New strategies are required to reduce the worldwide burden of tuberculosis. Intracellular survival and replication of Mycobacterium tuberculosis after macrophage phagocytosis is a fundamental step in the complex host–pathogen interactions that lead to granuloma formation and disease. Greater understanding of how the bacterium survives and thrives in these environments will inform novel drug and vaccine discovery programs. Here, we use in-depth RNA sequencing of Mycobacterium bovis BCG from human THP-1 macrophages to describe the mycobacterial adaptations to the intracellular environment. We identify 329 significantly differentially regulated genes, highlighting cholesterol catabolism, the methylcitrate cycle and iron homeostasis as important for mycobacteria inside macrophages. Examination of multi-functional gene families revealed that 35 PE/PPE genes and five cytochrome P450 genes were upregulated 24 h after infection, highlighting pathways of potential significance. Comparison of the intracellular transcriptome to gene essentiality and immunogenicity studies identified 15 potential targets that are both required for intracellular survival and induced on infection, and eight upregulated genes that have been demonstrated to be immunogenic in TB patients. Further insight into these new and established targets will support drug and vaccine development efforts.

Pathogens ◽  
2022 ◽  
Vol 11 (1) ◽  
pp. 61
Mitchell V. Palmer ◽  
Carly Kanipe ◽  
Paola M. Boggiatto

The bovine tuberculoid granuloma is the hallmark lesion of bovine tuberculosis (bTB) due to Mycobacterium bovis infection. The pathogenesis of bTB, and thereby the process of bovine tuberculoid granuloma development, involves the recruitment, activation, and maintenance of cells under the influence of antigen, cytokines and chemokines in affected lungs and regional lymph nodes. The granuloma is key to successful control of bTB by preventing pathogen dissemination through containment by cellular and fibrotic layers. Paradoxically, however, it may also provide a niche for bacterial replication. The morphologic and cellular characteristics of granulomas have been used to gauge disease severity in bTB pathogenesis and vaccine efficacy studies. As such, it is critical to understand the complex mechanisms behind granuloma initiation, development, and maintenance.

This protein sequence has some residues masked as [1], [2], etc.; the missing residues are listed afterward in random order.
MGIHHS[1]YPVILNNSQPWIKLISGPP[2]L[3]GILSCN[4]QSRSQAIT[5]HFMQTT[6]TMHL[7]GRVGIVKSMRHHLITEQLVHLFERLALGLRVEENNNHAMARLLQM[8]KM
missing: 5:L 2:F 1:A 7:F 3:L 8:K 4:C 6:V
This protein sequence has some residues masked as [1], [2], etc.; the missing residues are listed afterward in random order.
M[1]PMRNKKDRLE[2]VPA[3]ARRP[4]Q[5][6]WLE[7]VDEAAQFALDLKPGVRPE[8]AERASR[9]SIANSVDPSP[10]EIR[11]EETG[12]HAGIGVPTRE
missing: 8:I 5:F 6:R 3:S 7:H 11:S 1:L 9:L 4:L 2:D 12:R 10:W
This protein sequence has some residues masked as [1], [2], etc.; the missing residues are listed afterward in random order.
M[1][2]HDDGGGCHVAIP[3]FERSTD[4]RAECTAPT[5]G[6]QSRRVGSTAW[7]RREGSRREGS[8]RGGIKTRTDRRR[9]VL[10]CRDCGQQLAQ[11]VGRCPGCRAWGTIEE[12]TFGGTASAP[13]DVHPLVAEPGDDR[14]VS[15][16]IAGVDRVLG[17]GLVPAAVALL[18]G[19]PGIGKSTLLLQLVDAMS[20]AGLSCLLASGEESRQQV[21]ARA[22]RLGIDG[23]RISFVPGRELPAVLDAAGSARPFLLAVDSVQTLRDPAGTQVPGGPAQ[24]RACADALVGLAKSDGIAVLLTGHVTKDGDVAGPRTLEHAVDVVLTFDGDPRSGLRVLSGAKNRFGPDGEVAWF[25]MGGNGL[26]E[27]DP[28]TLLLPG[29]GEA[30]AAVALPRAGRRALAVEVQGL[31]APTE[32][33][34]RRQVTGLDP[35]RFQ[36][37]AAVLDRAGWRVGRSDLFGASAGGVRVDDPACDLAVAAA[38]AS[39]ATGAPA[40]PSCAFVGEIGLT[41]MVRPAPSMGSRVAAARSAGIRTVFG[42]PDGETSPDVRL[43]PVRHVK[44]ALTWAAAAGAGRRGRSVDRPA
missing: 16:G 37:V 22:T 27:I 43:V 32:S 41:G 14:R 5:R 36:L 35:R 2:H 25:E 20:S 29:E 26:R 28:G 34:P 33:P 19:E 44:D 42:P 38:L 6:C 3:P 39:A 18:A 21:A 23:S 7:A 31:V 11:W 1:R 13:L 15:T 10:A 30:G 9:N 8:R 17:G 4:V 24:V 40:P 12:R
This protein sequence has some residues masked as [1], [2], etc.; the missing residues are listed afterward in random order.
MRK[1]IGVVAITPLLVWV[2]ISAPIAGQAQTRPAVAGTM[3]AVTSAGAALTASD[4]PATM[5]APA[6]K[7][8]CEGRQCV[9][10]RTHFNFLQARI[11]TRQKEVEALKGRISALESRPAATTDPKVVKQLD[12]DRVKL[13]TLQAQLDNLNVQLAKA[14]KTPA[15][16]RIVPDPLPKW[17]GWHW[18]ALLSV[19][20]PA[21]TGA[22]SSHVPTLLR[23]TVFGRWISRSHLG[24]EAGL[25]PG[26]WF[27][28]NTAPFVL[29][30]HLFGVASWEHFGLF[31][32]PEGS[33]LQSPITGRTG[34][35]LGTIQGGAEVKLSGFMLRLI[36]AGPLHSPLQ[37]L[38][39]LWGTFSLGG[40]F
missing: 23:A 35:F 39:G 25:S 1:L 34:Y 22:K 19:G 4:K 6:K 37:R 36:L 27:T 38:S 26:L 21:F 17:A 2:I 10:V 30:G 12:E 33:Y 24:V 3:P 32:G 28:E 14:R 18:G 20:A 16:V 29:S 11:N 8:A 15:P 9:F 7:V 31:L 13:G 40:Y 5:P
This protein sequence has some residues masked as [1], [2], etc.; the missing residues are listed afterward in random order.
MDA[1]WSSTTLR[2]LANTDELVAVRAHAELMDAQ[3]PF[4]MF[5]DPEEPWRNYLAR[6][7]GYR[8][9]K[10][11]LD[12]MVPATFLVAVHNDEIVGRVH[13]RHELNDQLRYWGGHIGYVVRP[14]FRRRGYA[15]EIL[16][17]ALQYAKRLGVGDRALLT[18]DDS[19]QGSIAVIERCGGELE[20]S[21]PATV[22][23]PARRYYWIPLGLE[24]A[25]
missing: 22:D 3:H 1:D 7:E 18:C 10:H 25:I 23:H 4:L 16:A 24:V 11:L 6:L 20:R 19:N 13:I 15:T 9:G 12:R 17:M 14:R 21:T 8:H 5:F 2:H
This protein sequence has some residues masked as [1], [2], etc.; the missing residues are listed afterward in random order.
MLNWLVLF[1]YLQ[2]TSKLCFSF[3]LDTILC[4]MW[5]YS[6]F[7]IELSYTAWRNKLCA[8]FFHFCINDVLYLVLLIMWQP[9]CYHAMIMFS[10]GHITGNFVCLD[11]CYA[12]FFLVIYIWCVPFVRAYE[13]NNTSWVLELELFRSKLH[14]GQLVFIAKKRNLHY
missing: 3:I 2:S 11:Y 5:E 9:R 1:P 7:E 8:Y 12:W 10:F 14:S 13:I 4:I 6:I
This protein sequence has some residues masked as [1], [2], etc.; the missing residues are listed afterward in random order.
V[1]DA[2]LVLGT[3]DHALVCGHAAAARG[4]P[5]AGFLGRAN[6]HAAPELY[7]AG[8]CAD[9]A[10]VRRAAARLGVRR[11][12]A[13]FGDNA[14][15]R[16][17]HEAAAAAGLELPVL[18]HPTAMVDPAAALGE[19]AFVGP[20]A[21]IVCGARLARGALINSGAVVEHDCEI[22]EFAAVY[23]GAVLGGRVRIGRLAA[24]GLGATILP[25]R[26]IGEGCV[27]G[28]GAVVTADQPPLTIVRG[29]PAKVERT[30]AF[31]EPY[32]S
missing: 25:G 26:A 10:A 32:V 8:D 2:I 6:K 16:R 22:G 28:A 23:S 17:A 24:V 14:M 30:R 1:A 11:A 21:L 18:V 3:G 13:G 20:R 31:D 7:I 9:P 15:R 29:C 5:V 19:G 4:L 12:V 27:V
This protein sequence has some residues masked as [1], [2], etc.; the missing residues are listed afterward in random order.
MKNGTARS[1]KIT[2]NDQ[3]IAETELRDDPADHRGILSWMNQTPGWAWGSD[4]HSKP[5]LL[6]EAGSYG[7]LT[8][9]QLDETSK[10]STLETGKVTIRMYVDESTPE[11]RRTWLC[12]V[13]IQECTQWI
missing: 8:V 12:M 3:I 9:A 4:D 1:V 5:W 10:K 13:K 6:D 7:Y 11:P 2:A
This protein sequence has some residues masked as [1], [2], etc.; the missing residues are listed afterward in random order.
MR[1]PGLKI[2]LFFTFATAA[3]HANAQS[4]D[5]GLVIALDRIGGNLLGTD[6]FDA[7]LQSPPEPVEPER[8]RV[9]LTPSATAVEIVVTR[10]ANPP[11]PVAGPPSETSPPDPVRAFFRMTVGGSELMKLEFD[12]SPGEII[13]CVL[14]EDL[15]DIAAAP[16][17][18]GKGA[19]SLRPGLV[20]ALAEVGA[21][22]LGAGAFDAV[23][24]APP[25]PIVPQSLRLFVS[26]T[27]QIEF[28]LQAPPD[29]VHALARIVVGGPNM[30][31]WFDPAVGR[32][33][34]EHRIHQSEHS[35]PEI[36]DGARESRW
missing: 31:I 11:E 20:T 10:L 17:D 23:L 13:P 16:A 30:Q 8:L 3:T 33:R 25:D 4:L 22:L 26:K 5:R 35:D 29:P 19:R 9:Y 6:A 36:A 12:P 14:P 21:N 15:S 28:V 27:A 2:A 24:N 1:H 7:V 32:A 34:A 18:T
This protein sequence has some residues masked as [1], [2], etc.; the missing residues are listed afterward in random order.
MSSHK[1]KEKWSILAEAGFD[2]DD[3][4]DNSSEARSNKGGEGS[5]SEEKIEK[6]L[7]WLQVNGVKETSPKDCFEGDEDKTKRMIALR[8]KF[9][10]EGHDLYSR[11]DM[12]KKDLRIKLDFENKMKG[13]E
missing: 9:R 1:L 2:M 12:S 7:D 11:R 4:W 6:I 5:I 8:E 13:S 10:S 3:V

Vaccines ◽  
2021 ◽  
Vol 10 (1) ◽  
pp. 57
Mario Alberto Flores-Valdez

In 2021, most of the world was reasonably still concerned about the COVID-19 pandemic, how cases were up and down in different countries, how the vaccination campaigns were ongoing, and most people were familiar with the speed with which vaccines against SARS-Co-V2 were developed, analyzed, and started to be applied in an attempt to curb the pandemic. Because of this, it may have somehow passed relatively inadvertently for people outside of the field that the vaccine used to control tuberculosis (TB), Mycobacterium bovis Bacille Calmette-Guérin (BCG), was first applied to humans a century ago. Over these years, BCG has been the vaccine applied to most human beings in the world, despite its known lack of efficacy to fully prevent respiratory TB. Several strategies have been employed in the last 20 years to produce a novel vaccine that would replace, or boost, immunity and protection elicited by BCG. In this work, to avoid potential redundancies with recently published reviews, I only aim to present my current thoughts about some of the latest findings and outstanding questions that I consider worth investigating to help develop a replacement or modified BCG in order to successfully fight TB, based on BCG itself.

2021 ◽  
Vol 50 (1) ◽  
pp. 358-358
Olga Romina Gomez Rojas ◽  
Matthew Weatherhead ◽  
Matthew Hicks ◽  
Christopher Dado ◽  
Abdulgadir Adam